But Faurby says there is still a population of mammoths that survived that period. The grass is still enough to feed them. Only, humans hunted mammoths a lot, causing them to become extinct.
“The mammoths could have lived to this day if it weren’t for the additional pressure humans put on them,” he said. Faurby emphasized.
In agreement with him is Christopher Doughty, an associate professor and ecologist from Northern Arizona University. In one of his studies, Doughty modeled how large animals distribute seeds and nutrients around them, through the process of eating and defecating.
His work shows that the transport of elements such as phosphorus, calcium and magnesium, which are vital to life, has decreased by more than 90% following the extinction of large animals.
Without humans, the mammoth would still exist.
Doughty theorized that without humans, those life-supporting elements would be more evenly distributed. As a result, the soil becomes more fertile, making the entire ecosystem more productive.
On the contrary, humans tend to gather elements together through activities such as agriculture. They create fenced areas that make these areas less fertile over time. As a corollary, the presence of humans has made the animal world less diverse right from their agricultural activities, not necessarily through hunting.
Neanderthals will wear vests
When it comes to a world without us, that means no Homo sapiens. The reality, however, is that we are not the only hominin species in existence. The disappearance of Homo sapiens may even allow other species, such as our Neanderthal cousins, to flourish.
Scientists aren’t sure why Neanderthals went extinct about 40,000 years ago, but because they interbred with Homo sapiens, parts of Neanderthal DNA still exist in some of us. There could be many reasons for the demise of the Neanderthals, but perhaps we, Homo sapiens, are the main suspects.
Professor Chris Stringer, head of the study on human origins at the Natural History Museum in London, thinks competition for resources was a factor in the disappearance of the Neanderthals.
“WOMENif we Homo sapiens not [rời Châu Phi để] come here, if 45-50,000 years ago we didn’t get to where Europe is now, I think they [người Neanderthal] will probably still be here.” Stringer said.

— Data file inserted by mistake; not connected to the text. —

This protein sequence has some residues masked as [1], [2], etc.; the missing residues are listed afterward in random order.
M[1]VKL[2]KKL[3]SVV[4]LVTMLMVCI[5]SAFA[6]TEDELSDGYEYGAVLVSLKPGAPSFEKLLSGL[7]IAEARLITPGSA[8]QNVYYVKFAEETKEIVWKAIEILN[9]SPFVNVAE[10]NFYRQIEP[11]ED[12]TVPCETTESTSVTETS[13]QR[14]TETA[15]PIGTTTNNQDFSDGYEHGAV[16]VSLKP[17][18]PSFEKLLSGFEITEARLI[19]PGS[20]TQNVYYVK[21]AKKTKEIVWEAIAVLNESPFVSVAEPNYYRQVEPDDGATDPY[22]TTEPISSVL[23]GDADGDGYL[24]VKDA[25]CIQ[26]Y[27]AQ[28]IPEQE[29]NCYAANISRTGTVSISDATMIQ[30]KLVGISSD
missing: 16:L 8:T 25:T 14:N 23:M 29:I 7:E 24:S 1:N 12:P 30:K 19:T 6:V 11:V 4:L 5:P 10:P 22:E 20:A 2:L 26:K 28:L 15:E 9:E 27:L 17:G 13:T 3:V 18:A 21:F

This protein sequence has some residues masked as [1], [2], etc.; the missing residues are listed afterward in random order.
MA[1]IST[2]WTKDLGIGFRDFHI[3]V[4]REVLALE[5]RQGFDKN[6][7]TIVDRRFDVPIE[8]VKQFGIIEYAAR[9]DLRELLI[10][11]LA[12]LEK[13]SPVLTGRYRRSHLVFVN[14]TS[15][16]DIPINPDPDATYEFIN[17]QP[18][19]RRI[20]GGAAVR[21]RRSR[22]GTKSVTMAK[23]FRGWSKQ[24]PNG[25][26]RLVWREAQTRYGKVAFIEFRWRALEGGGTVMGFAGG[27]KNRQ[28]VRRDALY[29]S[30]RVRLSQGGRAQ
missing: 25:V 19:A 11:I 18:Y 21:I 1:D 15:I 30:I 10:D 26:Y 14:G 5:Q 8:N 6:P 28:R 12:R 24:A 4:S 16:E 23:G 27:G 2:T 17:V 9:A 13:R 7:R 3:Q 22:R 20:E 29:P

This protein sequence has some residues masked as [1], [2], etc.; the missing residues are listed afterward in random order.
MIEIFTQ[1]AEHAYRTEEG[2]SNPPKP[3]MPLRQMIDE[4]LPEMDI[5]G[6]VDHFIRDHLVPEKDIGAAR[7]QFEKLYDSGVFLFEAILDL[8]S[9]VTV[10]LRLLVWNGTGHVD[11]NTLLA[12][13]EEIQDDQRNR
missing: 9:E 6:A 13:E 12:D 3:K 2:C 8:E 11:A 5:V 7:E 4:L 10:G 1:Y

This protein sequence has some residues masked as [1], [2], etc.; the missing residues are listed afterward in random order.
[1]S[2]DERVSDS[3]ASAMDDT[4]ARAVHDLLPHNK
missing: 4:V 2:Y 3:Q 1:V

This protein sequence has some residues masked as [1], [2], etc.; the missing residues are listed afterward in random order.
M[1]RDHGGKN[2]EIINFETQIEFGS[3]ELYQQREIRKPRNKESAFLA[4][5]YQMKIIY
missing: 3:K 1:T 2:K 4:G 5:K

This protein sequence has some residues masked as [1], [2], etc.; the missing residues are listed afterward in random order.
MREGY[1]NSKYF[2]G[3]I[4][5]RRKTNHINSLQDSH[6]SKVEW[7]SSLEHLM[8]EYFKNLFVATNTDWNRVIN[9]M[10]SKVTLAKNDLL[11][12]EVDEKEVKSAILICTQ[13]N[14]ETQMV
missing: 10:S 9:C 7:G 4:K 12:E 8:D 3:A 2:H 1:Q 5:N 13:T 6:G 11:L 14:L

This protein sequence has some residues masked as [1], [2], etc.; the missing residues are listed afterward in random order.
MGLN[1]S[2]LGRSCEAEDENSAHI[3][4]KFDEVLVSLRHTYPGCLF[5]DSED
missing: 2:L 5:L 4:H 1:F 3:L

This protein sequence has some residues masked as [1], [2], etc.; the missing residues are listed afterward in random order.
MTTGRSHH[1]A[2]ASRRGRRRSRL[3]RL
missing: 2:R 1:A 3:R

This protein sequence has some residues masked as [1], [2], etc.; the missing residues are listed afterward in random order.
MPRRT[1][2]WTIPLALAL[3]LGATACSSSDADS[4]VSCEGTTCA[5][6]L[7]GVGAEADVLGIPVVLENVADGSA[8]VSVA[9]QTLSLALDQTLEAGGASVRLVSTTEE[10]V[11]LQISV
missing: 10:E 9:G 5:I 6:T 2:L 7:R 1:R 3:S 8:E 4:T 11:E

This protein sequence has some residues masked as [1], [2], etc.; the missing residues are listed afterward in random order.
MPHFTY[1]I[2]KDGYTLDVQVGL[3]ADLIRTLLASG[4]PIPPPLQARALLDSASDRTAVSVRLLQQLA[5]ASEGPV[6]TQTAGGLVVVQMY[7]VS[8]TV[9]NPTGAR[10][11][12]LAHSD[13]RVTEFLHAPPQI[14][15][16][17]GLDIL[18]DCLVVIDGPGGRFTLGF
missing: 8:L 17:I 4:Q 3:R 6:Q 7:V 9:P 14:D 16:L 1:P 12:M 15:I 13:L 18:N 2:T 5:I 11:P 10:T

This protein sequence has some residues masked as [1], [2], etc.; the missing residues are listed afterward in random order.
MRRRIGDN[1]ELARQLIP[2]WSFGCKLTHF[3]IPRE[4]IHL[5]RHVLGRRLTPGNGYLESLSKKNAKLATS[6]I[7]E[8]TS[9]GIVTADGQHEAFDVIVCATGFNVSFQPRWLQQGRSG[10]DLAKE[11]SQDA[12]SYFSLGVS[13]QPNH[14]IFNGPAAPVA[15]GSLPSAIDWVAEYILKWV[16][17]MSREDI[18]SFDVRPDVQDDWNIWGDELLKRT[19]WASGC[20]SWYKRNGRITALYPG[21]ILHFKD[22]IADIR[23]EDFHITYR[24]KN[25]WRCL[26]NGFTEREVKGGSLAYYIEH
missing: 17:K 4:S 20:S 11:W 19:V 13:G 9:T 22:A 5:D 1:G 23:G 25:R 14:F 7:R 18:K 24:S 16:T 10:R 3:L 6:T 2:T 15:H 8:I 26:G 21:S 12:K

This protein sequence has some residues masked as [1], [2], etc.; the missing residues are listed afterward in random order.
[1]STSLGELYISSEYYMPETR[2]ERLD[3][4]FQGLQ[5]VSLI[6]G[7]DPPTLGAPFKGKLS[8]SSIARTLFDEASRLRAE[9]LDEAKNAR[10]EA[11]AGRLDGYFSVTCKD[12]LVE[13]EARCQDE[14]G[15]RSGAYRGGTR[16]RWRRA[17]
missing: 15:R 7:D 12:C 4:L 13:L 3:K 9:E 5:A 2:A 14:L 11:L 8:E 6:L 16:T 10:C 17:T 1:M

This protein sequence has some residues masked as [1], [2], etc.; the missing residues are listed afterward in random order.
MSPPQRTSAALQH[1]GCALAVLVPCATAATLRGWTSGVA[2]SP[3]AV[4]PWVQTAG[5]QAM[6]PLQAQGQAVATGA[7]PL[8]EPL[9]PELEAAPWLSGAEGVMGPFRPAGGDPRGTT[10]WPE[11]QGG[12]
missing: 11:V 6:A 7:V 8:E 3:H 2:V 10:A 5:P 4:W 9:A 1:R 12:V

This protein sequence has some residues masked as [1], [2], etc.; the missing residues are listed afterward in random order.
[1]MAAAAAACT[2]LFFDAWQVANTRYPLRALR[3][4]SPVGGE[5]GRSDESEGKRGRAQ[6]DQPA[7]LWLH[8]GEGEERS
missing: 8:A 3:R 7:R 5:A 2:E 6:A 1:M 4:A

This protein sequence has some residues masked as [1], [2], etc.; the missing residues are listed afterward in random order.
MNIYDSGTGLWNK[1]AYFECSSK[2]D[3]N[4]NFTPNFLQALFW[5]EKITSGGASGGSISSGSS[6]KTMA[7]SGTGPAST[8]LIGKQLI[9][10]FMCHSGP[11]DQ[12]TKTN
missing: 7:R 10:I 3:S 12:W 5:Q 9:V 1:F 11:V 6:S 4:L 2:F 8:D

In the place of Homo sapiens in the United Nations now will be Neanderthals and Denisovans in suits.
According to the professor, Neanderthals developed the most complex society in Europe, similar to modern Homo sapiens. It’s just that they have fewer numbers, lower levels of genetic diversity, and a rather poor ability to respond to climate change.
The appearance of Homo sapiens in their territory will cause competition for food sources and the less well-adapted species will become extinct. “I think the very appearance of modern man [tổ tiên của chúng ta] added difficulties that were insurmountable by the Neanderthals”, Stringer said.
But the emergence of Homo sapiens not only restrained and made Neanderthals extinct, scientists in recent years have discovered another victim: the Denisovans.
The Denisovans are thought to have originated in Southeast Asia, then migrated in two directions, one southward to Oceania, the other westward, into Eurasia. Some Denisovan genes are still circulating in Southeast Asia and New Guinea.
They are thought to be hominins with more geographical diversity, genetic diversity and even better adaptation than Neanderthals. However, along with the expansion of Homo sapiens, the Denisovans also seem to disappear because they can’t stand the pressure.
Thus, in a fantasy world where Homo sapiens for some reason went extinct first, both Neanderthals and Denisovans would probably still exist. Archaeological evidence also shows that the Denisovans on their journey to the west merged with Neanderthals in present-day Siberia.
As a hominin with large brains, both Neanderthals and Denisovans were equally capable of developing as Homo sapiens. So if they survive and replace us, scientists think they too will soon switch from hunter-gatherers to agriculture, and then create an industrial world.
The world wouldn’t be so different, if another human species rose above Homo sapiens to take over.
“There’s no reason why Neanderthals or Denisovans can’t do that.”, Stringer said. So, a world without Homo sapiens would have Neanderthals and Denisovans.
Maybe these peoples will still build cities, civilizations, and nations. “They can also make the same mistakes as we used to“, said Stringer.
There will still be world wars and the Earth will still warm up. Only thing, sitting in the place of Homo sapiens in the United Nations to solve that now would be Neanderthals and Denisovans in suits.
The world wouldn’t be so different, if another human species rose above Homo sapiens to take over. Unless all our hominin relatives are gone.
Refer to Livescience